Saturday, May 24, 2008


Today's image is from a shoot with Alan, shot digitally, transformed into a black and white and then toned in Photoshop with warm highlights and neutral darks.

Friday, May 23, 2008

Double Vision

The double exposure is an old photographic effect, usually created by exposing two different images on the same negative. In prior postings on this blog I have shown a different type of double exposure created by developing one photograph from two negatives sandwiched together in the enlarger.

In my progression from film to digital imagery I have been experimenting with different ways to create similar effects without the use of film. The three images in this week's blog are the result of this experiment.

In each case I have taken two digital images of the same model. I opened both in Photoshop, then copied and pasted one over the other as a second layer. Then in the layer dialog box I chose the blending mode "Difference" and an opacity level near 100%.
As I began this experiment I tried each of the different blending modes and played with different opacity levels for each, trying to duplicate the effect one gets with film. None of them duplicated the effect, but the method I used to create these images creates an interesting alternative to the film approach.
In particular I like the way this effect works on models with great muscle definition, like the two images of Dwain. It creates a hard edge that accentuates the muscle definition.
In the final image of the three, the overlap of the two images creates a kind of halo effect around the interior image.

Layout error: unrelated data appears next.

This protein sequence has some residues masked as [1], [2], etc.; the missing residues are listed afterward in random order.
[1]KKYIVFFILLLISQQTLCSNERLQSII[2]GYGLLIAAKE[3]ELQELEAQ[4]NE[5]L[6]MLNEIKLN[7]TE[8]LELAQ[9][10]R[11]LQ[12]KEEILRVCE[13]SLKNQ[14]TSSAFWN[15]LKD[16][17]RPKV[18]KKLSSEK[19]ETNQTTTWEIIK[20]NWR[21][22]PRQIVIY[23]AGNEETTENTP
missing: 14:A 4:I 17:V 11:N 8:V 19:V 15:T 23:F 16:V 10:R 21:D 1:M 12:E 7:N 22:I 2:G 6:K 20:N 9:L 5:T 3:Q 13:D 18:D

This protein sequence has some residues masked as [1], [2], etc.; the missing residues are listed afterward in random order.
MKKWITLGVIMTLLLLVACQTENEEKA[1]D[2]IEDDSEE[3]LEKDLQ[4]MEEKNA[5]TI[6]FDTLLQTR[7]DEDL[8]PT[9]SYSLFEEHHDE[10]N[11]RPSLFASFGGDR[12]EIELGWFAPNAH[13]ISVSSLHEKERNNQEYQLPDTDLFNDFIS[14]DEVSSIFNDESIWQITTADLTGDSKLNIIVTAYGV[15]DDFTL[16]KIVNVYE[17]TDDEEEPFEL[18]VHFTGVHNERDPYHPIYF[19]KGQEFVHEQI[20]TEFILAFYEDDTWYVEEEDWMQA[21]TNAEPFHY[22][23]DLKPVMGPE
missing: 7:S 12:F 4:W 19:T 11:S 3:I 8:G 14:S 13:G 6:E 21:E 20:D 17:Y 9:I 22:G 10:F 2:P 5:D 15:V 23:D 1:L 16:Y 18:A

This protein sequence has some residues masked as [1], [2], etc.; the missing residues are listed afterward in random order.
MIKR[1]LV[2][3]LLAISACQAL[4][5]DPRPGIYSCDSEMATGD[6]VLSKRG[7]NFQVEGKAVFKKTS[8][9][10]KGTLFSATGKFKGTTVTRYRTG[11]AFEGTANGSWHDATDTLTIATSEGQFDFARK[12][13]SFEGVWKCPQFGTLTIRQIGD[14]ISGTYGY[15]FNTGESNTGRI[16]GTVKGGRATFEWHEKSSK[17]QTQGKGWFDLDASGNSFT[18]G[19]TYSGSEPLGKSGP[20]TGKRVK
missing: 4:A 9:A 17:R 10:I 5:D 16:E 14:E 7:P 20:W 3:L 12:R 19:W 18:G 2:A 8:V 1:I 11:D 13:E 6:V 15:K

Expect to see a new gallery on my website in the near future filled with other images like these as I continue experimenting.

Monday, May 12, 2008

Mark - IR

Since Kodak discontinued their infrared film I have been experimenting with alternative films. This one from Freestyle is pretty much a total wash when it comes to IR effects, but I still like the image.
For anyone experimenting with Freestyle's IR film, the problem with it is that the negatives come back very "thin" after developing (i.e. light like they were underexposed) and there is zero IR glow from the skin of the model.

Back Study

This week I offer a study in back musculature. The model is Bruce. The photograph was taken several years ago.
As can be seen, Bruce was in fantastic shape when this was shot, with very low body fat and thin skin.
The composition of the photograph might be a little unusual in that the model is facing away from the camera, but as Bruce pulls and pushes on the railing with his arms, the muscles of his back come into amazing relief.
The image was shot on black and white film, scanned from film and then toned with a slightly warm cast in Photoshop.

Sunday, May 04, 2008


This week an image from my older work of a model named Chris. The photo shoot was done at a friend's house with a spectacular spa and pool. This image was shot with color slide film and scanned.

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